Jekyll and Hyde: The switch from environmental resident to antibiotic-resistant superbug in Pseudomonas aeruginosa

Naik, Dixita Komal (2023) Jekyll and Hyde: The switch from environmental resident to antibiotic-resistant superbug in Pseudomonas aeruginosa. Doctoral thesis, University of East Anglia.

[thumbnail of Thesis_Dixita_Naik.pdf]
Download (42MB) | Preview


Pseudomonas aeruginosa strains embrace numerous strategies to enable their survival across a diverse range of environments. Historically, analysis of the core genome phylogeny has displayed five major clades one of which appeared distant from the other groups. This thesis presents detailed analysis of the divergent clade, characterised by the P. aeruginosa PA7 strain, to confirm the 16S rRNA sequence is identical to other P. aeruginosa strains and is unlike those belonging to other Pseudomonas spp. In contrast, methods utilising the whole genome reveals that this divergent group of PA7-like strains is distinctive enough to form its own separate species. Furthermore, detailed analysis of the P. aeruginosa core genome revealed groups of strains linked to either clinical or environmental origins. Niche associated core groups could be characterised by both gene presence and absence, as well as by single nucleotide polymorphisms. In terms of the clustering based on the P. aeruginosa accessory genome, few accessory clusters were spread across multiple core groups. This, coupled with a lack of gene flow between the core groups, suggests that the core genome provides a basis for niche adaption that is completed by the characteristics of the accessory genome. Additionally, this thesis sought to investigate how environmental P. aeruginosa isolates adapt to clinical niches by using the presence of chloramphenicol and ciprofloxacin antibiotics to simulate a clinical niche. This uncovered the trajectories taken by the organism to resist antibiotic pressure which involved “switching-on” intrinsically encoded efflux pumps. After the removal of antibiotic pressure, the efflux systems were “switched-off” by additional mutations. Whilst these mutations reduce antibiotic tolerance, they also alter fitness to varying degrees relative to the ancestral parent and mutant strains.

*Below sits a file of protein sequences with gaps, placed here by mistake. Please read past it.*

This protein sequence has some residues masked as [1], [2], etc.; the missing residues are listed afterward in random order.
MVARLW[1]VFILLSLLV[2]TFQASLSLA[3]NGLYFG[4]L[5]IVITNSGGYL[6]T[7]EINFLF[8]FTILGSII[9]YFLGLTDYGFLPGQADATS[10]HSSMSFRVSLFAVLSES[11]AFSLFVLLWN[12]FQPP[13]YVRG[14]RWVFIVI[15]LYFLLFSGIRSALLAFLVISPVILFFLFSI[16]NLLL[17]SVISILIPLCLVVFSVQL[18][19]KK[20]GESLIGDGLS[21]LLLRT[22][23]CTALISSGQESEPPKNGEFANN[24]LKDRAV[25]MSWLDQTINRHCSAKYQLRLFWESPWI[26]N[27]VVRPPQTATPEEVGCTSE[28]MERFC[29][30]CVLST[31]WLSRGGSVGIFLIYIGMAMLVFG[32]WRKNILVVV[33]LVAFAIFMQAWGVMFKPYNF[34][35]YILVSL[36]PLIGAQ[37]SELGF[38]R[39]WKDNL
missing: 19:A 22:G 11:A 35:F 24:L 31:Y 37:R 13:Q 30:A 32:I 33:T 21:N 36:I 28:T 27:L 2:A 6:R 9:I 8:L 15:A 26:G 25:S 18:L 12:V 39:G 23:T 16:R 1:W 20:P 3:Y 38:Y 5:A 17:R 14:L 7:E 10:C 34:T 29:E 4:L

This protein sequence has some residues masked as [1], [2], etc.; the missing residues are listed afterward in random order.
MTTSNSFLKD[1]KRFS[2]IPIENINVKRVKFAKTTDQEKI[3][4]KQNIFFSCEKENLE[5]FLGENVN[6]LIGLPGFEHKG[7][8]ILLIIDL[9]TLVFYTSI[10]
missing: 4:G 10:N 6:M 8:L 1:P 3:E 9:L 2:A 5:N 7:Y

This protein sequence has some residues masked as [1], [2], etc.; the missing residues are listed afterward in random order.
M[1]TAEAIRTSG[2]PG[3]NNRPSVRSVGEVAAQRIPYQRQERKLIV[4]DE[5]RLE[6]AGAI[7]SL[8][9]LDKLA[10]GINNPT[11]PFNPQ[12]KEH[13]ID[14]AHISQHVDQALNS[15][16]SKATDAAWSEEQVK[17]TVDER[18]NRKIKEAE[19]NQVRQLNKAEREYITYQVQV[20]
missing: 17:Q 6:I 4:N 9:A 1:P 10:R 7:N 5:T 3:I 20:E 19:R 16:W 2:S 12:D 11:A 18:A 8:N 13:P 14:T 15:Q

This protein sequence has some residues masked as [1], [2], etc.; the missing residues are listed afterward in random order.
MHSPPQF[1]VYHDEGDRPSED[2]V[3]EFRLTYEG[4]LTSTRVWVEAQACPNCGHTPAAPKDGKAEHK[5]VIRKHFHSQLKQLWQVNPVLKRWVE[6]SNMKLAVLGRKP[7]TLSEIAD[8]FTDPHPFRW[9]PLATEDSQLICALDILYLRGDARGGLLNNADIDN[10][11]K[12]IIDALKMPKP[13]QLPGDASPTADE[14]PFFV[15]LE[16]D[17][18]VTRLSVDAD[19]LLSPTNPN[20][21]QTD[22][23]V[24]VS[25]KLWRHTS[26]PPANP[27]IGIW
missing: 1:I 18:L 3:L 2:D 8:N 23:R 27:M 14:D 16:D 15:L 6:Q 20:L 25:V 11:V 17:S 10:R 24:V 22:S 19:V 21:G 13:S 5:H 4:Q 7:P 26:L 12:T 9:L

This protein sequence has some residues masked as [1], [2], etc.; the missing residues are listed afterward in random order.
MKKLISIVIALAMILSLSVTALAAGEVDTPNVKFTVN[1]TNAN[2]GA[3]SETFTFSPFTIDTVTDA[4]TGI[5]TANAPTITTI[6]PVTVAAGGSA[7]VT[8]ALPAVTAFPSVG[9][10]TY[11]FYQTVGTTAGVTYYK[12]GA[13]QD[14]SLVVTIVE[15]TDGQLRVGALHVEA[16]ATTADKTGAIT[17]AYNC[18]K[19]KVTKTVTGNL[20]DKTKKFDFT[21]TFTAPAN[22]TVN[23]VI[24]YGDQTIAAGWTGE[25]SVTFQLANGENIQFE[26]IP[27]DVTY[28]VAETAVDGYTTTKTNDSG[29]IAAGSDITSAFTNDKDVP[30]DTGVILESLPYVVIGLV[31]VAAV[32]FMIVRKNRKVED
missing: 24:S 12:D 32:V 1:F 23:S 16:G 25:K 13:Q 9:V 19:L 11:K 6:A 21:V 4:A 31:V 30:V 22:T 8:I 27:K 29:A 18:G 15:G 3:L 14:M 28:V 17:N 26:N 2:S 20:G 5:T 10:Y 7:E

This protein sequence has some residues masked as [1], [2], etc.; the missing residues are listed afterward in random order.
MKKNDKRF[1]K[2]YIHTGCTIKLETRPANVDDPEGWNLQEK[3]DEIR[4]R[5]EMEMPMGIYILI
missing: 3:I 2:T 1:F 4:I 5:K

Item Type: Thesis (Doctoral)
Faculty \ School: Faculty of Medicine and Health Sciences > Norwich Medical School
Depositing User: Nicola Veasy
Date Deposited: 27 Mar 2024 12:05
Last Modified: 27 Mar 2024 12:05


Downloads per month over past year

Actions (login required)

View Item View Item